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‘Ahsoka’ strikes back with refreshing debut

Itzel Sanchez
“Ahsoka” improves on the flaws of it’s preceding shows, making the viewing experience much more enjoyable.

On Aug. 22, 2023, “Ahsoka” made its long-awaited debut on Disney Plus, centering on the return of Ahsoka Tano and her journey to find Grand Admiral Thrawn. Featuring Rosario Dawson, Natasha Liu Bordizzo and Mary Elizabeth Winstead as Ahsoka Tano, Sabine Wren and Hera Syndulla respectively. “Ahsoka” follows the journey of the three heroes as they attempt to find and prevent Thrawn’s return, who’s main goal is to unleash total war following the end of the TV show “Star Wars Rebels.”

“Ahsoka” is Disney’s best answer to a fifth season of “Star Wars Rebels,” continuing both plotlines and the events of characters introduced in the latter. It’s clear that a lot of effort has been put into making the transition from animation to live-action as smooth as possible, and fortunately it paid off. It’s noticeable that even the smallest of details seen in “Rebels,” like Sabine’s art, has been carried over and recreated nearly perfectly.

Speaking of characters, there has been a massive improvement in the way dialogue is written, especially in one-on-one conversations. The way Ahsoka and Sabine talk to each other does a good job of conveying the fact that their relationship is strained, as they hadn’t exactly ended on great terms, and it’s really satisfying to see these characters talk like they’re real people, as opposed to the stringing of quotes like that seen in the third season of the “Mandalorian.”

Furthermore, Ahsoka, Sabine and Hera all interact as if they were comrades who have spent years with each other; it all feels very natural as opposed to the stiff conversations that have plagued the franchise for the past few years. For example, the way Ahsoka and Sabine banter back and forth with the occasional harsh interjections from Huyang, the Jedi bookkeeper droid, is something that calls back to the roots from “Ahsoka’s” predecessors.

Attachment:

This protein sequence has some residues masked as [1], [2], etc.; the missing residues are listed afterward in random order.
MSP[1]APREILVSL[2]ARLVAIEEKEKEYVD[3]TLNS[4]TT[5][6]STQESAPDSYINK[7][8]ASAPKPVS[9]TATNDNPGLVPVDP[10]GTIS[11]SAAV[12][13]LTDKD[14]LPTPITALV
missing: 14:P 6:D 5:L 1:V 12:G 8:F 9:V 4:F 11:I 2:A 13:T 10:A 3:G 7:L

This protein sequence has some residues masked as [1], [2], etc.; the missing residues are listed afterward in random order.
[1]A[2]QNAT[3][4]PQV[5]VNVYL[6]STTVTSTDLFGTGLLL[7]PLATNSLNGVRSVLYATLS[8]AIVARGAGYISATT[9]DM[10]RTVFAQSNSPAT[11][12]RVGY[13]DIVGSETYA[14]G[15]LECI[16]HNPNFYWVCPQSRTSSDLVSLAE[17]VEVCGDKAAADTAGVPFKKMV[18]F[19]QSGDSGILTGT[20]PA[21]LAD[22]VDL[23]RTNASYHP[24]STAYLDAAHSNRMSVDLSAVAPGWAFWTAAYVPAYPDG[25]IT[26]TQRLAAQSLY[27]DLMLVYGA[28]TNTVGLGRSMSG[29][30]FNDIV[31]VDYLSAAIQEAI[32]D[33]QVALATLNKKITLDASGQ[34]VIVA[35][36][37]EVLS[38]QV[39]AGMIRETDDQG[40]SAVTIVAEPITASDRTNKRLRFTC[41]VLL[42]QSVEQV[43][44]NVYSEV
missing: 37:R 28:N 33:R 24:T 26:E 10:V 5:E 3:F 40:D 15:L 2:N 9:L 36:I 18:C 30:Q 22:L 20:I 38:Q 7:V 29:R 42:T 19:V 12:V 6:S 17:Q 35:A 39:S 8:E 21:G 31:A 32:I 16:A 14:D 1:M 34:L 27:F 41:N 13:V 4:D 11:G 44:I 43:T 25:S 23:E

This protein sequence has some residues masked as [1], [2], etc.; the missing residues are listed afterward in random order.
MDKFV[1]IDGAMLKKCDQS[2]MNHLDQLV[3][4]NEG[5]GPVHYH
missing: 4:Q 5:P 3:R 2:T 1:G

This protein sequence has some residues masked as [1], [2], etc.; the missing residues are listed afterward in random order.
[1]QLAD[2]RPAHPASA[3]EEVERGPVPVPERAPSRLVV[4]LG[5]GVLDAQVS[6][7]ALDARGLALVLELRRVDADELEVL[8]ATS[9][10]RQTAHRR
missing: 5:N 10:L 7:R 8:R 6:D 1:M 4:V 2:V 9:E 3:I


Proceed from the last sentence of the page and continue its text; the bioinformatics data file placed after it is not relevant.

This also extends to newcomers Baylen Skoll and Shin Hati, two force-wielding mercenaries whose primary goal is immense power, and will do anything to stop people from getting in their way. The two villains’ performances really shine though Ray Stevenson’s and Ivanna Sakhno’s use of their body language, showing disdain for the orders they receive from Thrawn’s subordinates. It’s refreshing to see characters act like real people, instead of plot devices that only exist to further the story.

“Ahsoka’s” strongpoints aren’t just its high-quality characters— it’s also the impressive visual effects that combine the detailed, modern CGI with the more classical use of physical sets. One of the biggest criticisms of the past few Star Wars projects is that their visual effects were lacking, often giving off a vibe similar to that of a low-budget fan film, so it’s nice to see that Disney learned from their critics and thus improved. The improvements are also seen within the fight choreography, which is fast-paced and fluid, none of the characters just awkwardly swing their weapons at each other.

There’s plenty of little visual easter eggs strewn throughout the episodes as well, ranging from graffiti on the walls to entire characters and creatures who only previously existed in an animated world. The extra effort to make sure the continuity is consistent is a small yet noticeable aspect that will make dedicated fans of Star Wars feel appreciated to see that their favorite bits of the franchise haven’t been forgotten.

While the past few projects within the franchise may have been rocky, “Ahsoka’s” well-made and high-quality production casts a light towards the future of this galaxy.

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